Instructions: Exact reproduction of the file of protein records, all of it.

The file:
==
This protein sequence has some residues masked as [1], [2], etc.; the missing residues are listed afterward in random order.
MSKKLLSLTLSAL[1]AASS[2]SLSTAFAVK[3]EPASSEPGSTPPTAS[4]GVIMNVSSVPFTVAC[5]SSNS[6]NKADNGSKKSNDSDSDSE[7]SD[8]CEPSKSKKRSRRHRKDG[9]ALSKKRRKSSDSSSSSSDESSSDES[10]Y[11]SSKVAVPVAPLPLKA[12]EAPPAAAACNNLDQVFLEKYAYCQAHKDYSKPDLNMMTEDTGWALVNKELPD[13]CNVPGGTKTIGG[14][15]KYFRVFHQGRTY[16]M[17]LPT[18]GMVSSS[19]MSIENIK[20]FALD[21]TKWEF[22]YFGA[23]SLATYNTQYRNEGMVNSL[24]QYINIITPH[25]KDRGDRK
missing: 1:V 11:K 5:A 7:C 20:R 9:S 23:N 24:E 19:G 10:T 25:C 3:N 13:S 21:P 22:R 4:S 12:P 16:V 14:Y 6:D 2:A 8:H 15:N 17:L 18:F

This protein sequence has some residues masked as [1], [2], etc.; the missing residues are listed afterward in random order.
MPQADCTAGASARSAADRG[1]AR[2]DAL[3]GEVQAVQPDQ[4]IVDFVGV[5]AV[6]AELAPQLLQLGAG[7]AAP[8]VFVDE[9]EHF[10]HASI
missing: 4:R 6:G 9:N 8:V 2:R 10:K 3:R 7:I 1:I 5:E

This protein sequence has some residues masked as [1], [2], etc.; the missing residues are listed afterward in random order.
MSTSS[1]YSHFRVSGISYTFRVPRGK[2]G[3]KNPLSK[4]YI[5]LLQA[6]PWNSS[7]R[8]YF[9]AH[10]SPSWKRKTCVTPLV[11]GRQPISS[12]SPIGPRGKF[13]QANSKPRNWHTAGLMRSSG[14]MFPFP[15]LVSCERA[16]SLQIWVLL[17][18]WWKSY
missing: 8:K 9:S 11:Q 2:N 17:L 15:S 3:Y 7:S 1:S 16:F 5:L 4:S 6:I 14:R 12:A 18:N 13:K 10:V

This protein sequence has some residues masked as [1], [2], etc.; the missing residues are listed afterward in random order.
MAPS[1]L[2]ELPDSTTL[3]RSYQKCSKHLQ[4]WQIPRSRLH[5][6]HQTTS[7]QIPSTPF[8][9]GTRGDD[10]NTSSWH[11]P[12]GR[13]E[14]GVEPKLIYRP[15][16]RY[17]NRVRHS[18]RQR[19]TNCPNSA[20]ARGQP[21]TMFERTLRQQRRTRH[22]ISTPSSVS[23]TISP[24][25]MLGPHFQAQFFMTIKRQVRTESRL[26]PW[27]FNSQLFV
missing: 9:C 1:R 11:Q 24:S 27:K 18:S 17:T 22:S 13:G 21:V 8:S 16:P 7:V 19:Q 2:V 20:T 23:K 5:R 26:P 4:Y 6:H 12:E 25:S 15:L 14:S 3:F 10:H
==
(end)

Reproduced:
This protein sequence has some residues masked as [1], [2], etc.; the missing residues are listed afterward in random order.
MSKKLLSLTLSAL[1]AASS[2]SLSTAFAVK[3]EPASSEPGSTPPTAS[4]GVIMNVSSVPFTVAC[5]SSNS[6]NKADNGSKKSNDSDSDSE[7]SD[8]CEPSKSKKRSRRHRKDG[9]ALSKKRRKSSDSSSSSSDESSSDES[10]Y[11]SSKVAVPVAPLPLKA[12]EAPPAAAACNNLDQVFLEKYAYCQAHKDYSKPDLNMMTEDTGWALVNKELPD[13]CNVPGGTKTIGG[14][15]KYFRVFHQGRTY[16]M[17]LPT[18]GMVSSS[19]MSIENIK[20]FALD[21]TKWEF[22]YFGA[23]SLATYNTQYRNEGMVNSL[24]QYINIITPH[25]KDRGDRK
missing: 1:V 11:K 5:A 7:C 20:R 9:S 23:N 24:E 19:G 10:T 25:C 3:N 13:S 21:P 22:R 4:S 12:P 16:V 14:Y 6:D 2:A 8:H 15:N 17:L 18:F

This protein sequence has some residues masked as [1], [2], etc.; the missing residues are listed afterward in random order.
MPQADCTAGASARSAADRG[1]AR[2]DAL[3]GEVQAVQPDQ[4]IVDFVGV[5]AV[6]AELAPQLLQLGAG[7]AAP[8]VFVDE[9]EHF[10]HASI
missing: 4:R 6:G 9:N 8:V 2:R 10:K 3:R 7:I 1:I 5:E

This protein sequence has some residues masked as [1], [2], etc.; the missing residues are listed afterward in random order.
MSTSS[1]YSHFRVSGISYTFRVPRGK[2]G[3]KNPLSK[4]YI[5]LLQA[6]PWNSS[7]R[8]YF[9]AH[10]SPSWKRKTCVTPLV[11]GRQPISS[12]SPIGPRGKF[13]QANSKPRNWHTAGLMRSSG[14]MFPFP[15]LVSCERA[16]SLQIWVLL[17][18]WWKSY
missing: 8:K 9:S 11:Q 2:N 17:L 15:S 3:Y 7:S 1:S 16:F 5:L 4:S 6:I 14:R 12:A 18:N 13:K 10:V

This protein sequence has some residues masked as [1], [2], etc.; the missing residues are listed afterward in random order.
MAPS[1]L[2]ELPDSTTL[3]RSYQKCSKHLQ[4]WQIPRSRLH[5][6]HQTTS[7]QIPSTPF[8][9]GTRGDD[10]NTSSWH[11]P[12]GR[13]E[14]GVEPKLIYRP[15][16]RY[17]NRVRHS[18]RQR[19]TNCPNSA[20]ARGQP[21]TMFERTLRQQRRTRH[22]ISTPSSVS[23]TISP[24][25]MLGPHFQAQFFMTIKRQVRTESRL[26]PW[27]FNSQLFV
missing: 9:C 1:R 11:Q 24:S 27:K 18:S 17:T 22:S 13:G 21:V 8:S 16:P 7:V 19:Q 2:V 20:T 23:K 5:R 26:P 4:Y 6:H 12:E 25:S 15:L 14:S 3:F 10:H